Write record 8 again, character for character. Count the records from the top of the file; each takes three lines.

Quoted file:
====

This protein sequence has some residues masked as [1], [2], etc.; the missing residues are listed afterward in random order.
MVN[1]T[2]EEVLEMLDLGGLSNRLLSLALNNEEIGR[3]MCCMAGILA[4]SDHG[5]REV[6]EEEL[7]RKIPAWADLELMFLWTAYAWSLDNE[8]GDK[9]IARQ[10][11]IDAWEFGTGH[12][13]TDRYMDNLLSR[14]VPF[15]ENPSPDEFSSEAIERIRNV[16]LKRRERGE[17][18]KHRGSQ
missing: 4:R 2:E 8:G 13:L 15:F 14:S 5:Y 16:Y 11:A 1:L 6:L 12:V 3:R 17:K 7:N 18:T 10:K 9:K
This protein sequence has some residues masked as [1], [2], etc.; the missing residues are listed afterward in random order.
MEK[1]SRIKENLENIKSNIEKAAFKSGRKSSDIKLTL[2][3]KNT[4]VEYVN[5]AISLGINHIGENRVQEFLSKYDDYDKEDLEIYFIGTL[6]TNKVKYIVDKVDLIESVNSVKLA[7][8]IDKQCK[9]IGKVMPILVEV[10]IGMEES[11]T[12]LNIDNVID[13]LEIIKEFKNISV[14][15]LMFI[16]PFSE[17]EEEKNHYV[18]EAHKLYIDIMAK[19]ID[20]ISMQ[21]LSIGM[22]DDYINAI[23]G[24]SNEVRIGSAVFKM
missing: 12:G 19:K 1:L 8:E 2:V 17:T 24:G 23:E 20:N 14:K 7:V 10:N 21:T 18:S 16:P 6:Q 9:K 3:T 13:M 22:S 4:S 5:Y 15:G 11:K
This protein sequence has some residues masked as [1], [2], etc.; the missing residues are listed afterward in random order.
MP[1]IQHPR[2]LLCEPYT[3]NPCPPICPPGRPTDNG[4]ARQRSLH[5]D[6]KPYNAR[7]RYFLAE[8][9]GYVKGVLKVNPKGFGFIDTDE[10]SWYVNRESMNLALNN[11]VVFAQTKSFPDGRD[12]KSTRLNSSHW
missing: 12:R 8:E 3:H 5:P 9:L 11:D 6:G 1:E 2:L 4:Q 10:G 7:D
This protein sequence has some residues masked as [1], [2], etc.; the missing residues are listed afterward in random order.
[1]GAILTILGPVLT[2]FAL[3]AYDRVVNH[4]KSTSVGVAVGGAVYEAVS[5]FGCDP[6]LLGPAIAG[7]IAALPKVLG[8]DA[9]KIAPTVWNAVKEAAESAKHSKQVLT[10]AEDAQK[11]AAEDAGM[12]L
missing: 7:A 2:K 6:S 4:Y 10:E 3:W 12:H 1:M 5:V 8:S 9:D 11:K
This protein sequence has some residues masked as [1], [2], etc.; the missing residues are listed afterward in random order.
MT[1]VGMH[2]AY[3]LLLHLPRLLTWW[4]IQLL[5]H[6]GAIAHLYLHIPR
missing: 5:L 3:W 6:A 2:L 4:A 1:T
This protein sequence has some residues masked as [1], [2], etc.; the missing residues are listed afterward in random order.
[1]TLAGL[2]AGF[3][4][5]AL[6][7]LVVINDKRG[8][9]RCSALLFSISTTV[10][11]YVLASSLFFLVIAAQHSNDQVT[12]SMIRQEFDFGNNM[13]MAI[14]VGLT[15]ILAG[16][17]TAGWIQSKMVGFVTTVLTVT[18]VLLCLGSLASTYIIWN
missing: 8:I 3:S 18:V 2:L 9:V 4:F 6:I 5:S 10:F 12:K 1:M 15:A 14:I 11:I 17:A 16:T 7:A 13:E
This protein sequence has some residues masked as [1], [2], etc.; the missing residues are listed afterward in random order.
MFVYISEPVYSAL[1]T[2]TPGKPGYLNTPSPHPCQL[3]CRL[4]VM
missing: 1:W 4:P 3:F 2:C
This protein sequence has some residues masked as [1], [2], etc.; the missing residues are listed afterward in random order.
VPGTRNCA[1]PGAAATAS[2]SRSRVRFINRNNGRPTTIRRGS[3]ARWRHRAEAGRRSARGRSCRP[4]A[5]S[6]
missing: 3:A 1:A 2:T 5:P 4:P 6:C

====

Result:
This protein sequence has some residues masked as [1], [2], etc.; the missing residues are listed afterward in random order.
VPGTRNCA[1]PGAAATAS[2]SRSRVRFINRNNGRPTTIRRGS[3]ARWRHRAEAGRRSARGRSCRP[4]A[5]S[6]
missing: 3:A 1:A 2:T 5:P 4:P 6:C